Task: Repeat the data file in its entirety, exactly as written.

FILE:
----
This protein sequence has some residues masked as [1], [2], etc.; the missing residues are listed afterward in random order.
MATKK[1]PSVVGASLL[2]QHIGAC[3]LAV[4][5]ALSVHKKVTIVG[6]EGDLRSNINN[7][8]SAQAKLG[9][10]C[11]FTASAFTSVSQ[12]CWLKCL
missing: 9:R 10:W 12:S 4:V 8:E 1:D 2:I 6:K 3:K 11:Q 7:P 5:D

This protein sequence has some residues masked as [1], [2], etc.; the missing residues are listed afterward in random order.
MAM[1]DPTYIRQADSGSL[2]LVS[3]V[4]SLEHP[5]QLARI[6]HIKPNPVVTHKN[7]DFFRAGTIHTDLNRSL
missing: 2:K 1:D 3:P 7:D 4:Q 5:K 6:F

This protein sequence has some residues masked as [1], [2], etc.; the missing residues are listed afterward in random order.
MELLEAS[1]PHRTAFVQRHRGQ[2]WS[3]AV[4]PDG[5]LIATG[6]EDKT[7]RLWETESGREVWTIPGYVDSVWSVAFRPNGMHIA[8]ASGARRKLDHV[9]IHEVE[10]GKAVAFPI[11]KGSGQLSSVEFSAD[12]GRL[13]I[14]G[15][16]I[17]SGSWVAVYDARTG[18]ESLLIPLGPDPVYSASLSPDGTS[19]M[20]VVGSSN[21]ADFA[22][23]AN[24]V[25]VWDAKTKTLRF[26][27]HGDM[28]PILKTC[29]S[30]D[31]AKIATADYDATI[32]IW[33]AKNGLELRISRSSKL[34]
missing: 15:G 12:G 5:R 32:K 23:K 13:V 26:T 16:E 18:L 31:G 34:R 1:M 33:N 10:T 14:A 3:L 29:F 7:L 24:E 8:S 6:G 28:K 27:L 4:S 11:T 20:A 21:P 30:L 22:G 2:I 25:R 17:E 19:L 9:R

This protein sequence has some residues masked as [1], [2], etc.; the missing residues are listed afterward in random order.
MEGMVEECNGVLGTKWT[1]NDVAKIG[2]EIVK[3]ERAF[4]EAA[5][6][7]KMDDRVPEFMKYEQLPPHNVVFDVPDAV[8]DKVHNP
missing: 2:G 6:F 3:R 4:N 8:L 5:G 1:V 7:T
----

This protein sequence has some residues masked as [1], [2], etc.; the missing residues are listed afterward in random order.
MATKK[1]PSVVGASLL[2]QHIGAC[3]LAV[4][5]ALSVHKKVTIVG[6]EGDLRSNINN[7][8]SAQAKLG[9][10]C[11]FTASAFTSVSQ[12]CWLKCL
missing: 9:R 10:W 12:S 4:V 8:E 1:D 2:I 6:K 3:K 11:Q 7:P 5:D

This protein sequence has some residues masked as [1], [2], etc.; the missing residues are listed afterward in random order.
MAM[1]DPTYIRQADSGSL[2]LVS[3]V[4]SLEHP[5]QLARI[6]HIKPNPVVTHKN[7]DFFRAGTIHTDLNRSL
missing: 2:K 1:D 3:P 7:D 4:Q 5:K 6:F

This protein sequence has some residues masked as [1], [2], etc.; the missing residues are listed afterward in random order.
MELLEAS[1]PHRTAFVQRHRGQ[2]WS[3]AV[4]PDG[5]LIATG[6]EDKT[7]RLWETESGREVWTIPGYVDSVWSVAFRPNGMHIA[8]ASGARRKLDHV[9]IHEVE[10]GKAVAFPI[11]KGSGQLSSVEFSAD[12]GRL[13]I[14]G[15][16]I[17]SGSWVAVYDARTG[18]ESLLIPLGPDPVYSASLSPDGTS[19]M[20]VVGSSN[21]ADFA[22][23]AN[24]V[25]VWDAKTKTLRF[26][27]HGDM[28]PILKTC[29]S[30]D[31]AKIATADYDATI[32]IW[33]AKNGLELRISRSSKL[34]
missing: 15:G 12:G 5:R 32:K 23:K 13:V 26:T 16:E 18:L 31:G 34:R 1:M 33:N 10:T 14:A 3:L 29:F 7:L 24:E 8:S 6:G 28:K 27:L 4:S 11:T 20:A 21:P 30:L 22:G 2:I 25:R 17:E 19:L 9:R

This protein sequence has some residues masked as [1], [2], etc.; the missing residues are listed afterward in random order.
MEGMVEECNGVLGTKWT[1]NDVAKIG[2]EIVK[3]ERAF[4]EAA[5][6][7]KMDDRVPEFMKYEQLPPHNVVFDVPDAV[8]DKVHNP
missing: 2:G 6:F 3:R 4:N 8:L 5:G 1:V 7:T